Return to the wild?
What happens to a forest if it is no longer managed? Research in natural forest reserves provides some answers.
When the WSL car stops, the woman walking along the tarred road that leads through Schlierental asks sceptically “Have you got a permit?” “Yes, of course,” answers Lucien Schoch, the young zivi, as men doing their civilian service are called, getting out of the car. He is splashed with paint. The passer-by walks on. She cannot have been in this idyllic valley high above Sarnen (OW) for quite a while because the WSL car has been parked here each morning for the past three weeks.
At the end of a short path across a field, Lucien plunges into the “Seeliwald” – a natural forest reserve in one of the now rare raised bogs in Switzerland. In many places the ground consists of sphagnum moss, which is very soggy. Water squelches up from under the soles of your shoes with each step you take. The blueberry bushes between the upright mountain pines are knee-high and full of dangling berries. The pine trees with their grey trunks are mostly short and dotted across the mossy ground, sometimes loosely and sometimes in dense groups. A striking number of the trees are dead, but their roots keep them standing upright. It is not just the type of vegetation here that makes it feel like Scandinavia, but also the silence – apart from some birds calling – with the hectic of the city far away.
Natural dynamics instead of timber yields
For about 60 years, ETH Zurich has been monitoring how the forest develops in natural forest reserves like Seeliwald. These forests were once managed, but are now left alone to develop naturally under contractual guarantee. This protection ensures that the forest can go through its entire development process without being disturbed, and the trees can germinate, grow, age, die and decompose with no human interference. Such forests also provide habitats for many animal and plant species that have become rare in managed forests. Since 2007, ETH and WSL have managed the project jointly, with considerable support from the Federal Office for the Environment (FOEN), and now monitor 49 reserves. In comparison with the rest of Europe, Switzerland has a diverse network of relatively old natural forest reserves. Seeliwald, which is at about 1450 m a.s.l., is one of the larger reserves covering 80 ha. It has been protected since 1972, when ETH signed a contract with the owner of the forest, the Corporation Schwendi.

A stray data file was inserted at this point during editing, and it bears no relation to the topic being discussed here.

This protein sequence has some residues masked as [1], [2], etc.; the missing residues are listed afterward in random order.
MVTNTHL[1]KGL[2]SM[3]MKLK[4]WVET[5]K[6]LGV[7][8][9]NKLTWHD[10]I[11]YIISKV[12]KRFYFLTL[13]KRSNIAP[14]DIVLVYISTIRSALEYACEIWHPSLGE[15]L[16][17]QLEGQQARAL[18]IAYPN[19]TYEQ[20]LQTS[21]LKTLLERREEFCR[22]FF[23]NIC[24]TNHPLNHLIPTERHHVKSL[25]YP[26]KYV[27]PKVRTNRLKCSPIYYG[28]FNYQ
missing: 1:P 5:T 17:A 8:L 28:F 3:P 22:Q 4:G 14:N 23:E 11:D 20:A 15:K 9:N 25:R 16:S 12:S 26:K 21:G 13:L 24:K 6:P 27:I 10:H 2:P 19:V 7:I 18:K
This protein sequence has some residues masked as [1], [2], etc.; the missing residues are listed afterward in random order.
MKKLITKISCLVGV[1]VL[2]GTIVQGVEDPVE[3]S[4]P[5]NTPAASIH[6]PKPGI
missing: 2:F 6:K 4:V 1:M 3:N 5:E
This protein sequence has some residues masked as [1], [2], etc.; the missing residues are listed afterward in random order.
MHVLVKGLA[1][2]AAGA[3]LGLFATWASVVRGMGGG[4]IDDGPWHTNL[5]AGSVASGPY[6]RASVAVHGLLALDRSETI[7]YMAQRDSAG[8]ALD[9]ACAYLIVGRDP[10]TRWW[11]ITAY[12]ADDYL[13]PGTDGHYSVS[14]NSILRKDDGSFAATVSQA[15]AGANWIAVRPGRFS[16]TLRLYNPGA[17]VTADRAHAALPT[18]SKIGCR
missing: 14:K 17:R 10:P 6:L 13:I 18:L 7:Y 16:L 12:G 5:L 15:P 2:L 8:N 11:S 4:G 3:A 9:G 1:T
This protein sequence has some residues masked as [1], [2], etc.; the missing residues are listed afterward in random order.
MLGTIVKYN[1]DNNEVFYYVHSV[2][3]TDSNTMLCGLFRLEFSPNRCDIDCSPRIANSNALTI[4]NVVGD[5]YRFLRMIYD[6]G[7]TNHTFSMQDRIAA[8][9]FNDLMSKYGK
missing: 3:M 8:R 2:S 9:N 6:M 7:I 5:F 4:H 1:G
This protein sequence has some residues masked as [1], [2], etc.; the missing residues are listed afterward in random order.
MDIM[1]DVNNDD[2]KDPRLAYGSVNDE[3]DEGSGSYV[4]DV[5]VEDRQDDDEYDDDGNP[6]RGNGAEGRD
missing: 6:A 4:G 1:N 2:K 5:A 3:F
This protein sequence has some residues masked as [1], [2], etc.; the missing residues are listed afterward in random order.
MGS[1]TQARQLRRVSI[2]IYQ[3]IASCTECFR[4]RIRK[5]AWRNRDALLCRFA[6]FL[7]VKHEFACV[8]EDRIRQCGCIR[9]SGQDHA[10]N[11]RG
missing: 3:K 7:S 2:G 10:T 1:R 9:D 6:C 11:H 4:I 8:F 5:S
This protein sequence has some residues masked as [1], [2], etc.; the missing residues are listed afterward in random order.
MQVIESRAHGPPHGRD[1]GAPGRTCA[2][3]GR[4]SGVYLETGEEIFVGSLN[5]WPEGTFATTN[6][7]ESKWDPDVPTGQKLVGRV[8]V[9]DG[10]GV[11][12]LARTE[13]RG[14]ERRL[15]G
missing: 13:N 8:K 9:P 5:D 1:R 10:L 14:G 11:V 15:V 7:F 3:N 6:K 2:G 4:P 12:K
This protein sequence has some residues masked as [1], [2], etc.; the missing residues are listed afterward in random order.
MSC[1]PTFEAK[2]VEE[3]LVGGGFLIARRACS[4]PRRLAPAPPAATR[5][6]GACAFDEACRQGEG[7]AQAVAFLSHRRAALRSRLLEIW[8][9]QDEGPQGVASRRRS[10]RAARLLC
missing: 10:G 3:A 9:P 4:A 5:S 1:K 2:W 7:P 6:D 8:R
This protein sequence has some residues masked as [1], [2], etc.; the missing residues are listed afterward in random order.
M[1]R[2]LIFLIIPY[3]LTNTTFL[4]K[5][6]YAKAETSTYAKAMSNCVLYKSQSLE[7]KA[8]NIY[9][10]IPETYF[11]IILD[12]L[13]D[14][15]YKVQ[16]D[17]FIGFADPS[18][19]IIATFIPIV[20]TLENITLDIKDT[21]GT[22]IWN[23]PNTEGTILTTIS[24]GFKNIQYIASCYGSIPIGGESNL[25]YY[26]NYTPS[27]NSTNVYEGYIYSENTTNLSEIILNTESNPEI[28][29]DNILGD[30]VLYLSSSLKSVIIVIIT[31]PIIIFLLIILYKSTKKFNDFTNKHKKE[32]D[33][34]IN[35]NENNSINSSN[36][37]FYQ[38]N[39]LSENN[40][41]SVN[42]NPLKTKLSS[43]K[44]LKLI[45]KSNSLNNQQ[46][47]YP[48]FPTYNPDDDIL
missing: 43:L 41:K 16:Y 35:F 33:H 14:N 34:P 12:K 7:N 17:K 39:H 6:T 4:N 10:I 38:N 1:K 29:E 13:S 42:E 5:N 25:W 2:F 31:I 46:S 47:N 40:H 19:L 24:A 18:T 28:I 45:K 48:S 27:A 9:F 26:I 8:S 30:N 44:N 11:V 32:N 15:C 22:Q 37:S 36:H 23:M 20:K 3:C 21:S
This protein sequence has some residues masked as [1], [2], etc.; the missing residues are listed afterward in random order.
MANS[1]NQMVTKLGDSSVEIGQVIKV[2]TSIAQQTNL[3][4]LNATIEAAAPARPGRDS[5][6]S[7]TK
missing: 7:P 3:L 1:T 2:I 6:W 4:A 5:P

Seeliwald, like many of the other early reserves, grows on an unproductive site. Only the mountain pines can cope with the bog’s acidic, nutrient-poor and wet soil, and even they grow only very slowly. Moreover, peat bogs are difficult to drive on. The forest’s low yield potential and restricted accessibility may have helped to persuade the owners to let the forest be protected – especially as they received financial compensation in return for not using it. Finding large areas of productive forest to set aside as reserves was, and still is, much more difficult. This is one reason why the proportional area of forest reserves on the Central Plateau is the smallest in the whole of Switzerland (see the Infographic).
Monitoring trees over time
“There you are at last,” exclaims Jonas Stillhard when Lucien appears, and adds with a wink: “Did you get lost?” The 33-year-old environmental engineer and his team, consisting of another zivi, David FitzGerald, and the two field technicians, Gilbert Projer and Gallus Keller, had got to the Seeliwald earlier in the morning than Lucien. While Jonas cleans the trees with a wire brush, David picks up the stamping set: ‘73’, ‘85’, ‘95’ – all trees get a number in color as soon as they reach a diameter of at least 4 cm. The trees marked in blue grow in one of the six permanent plots roughly 1 ha in size. Each time an inventory of the permanent plots is made – this one is the fourth since the Reserve was established – the fate of the marked trees is exactly recorded. Jonas: “We measure the diameter, note the species and record any structural details like holes or cracks that can serve as important habitats for animals, fungi and plants.”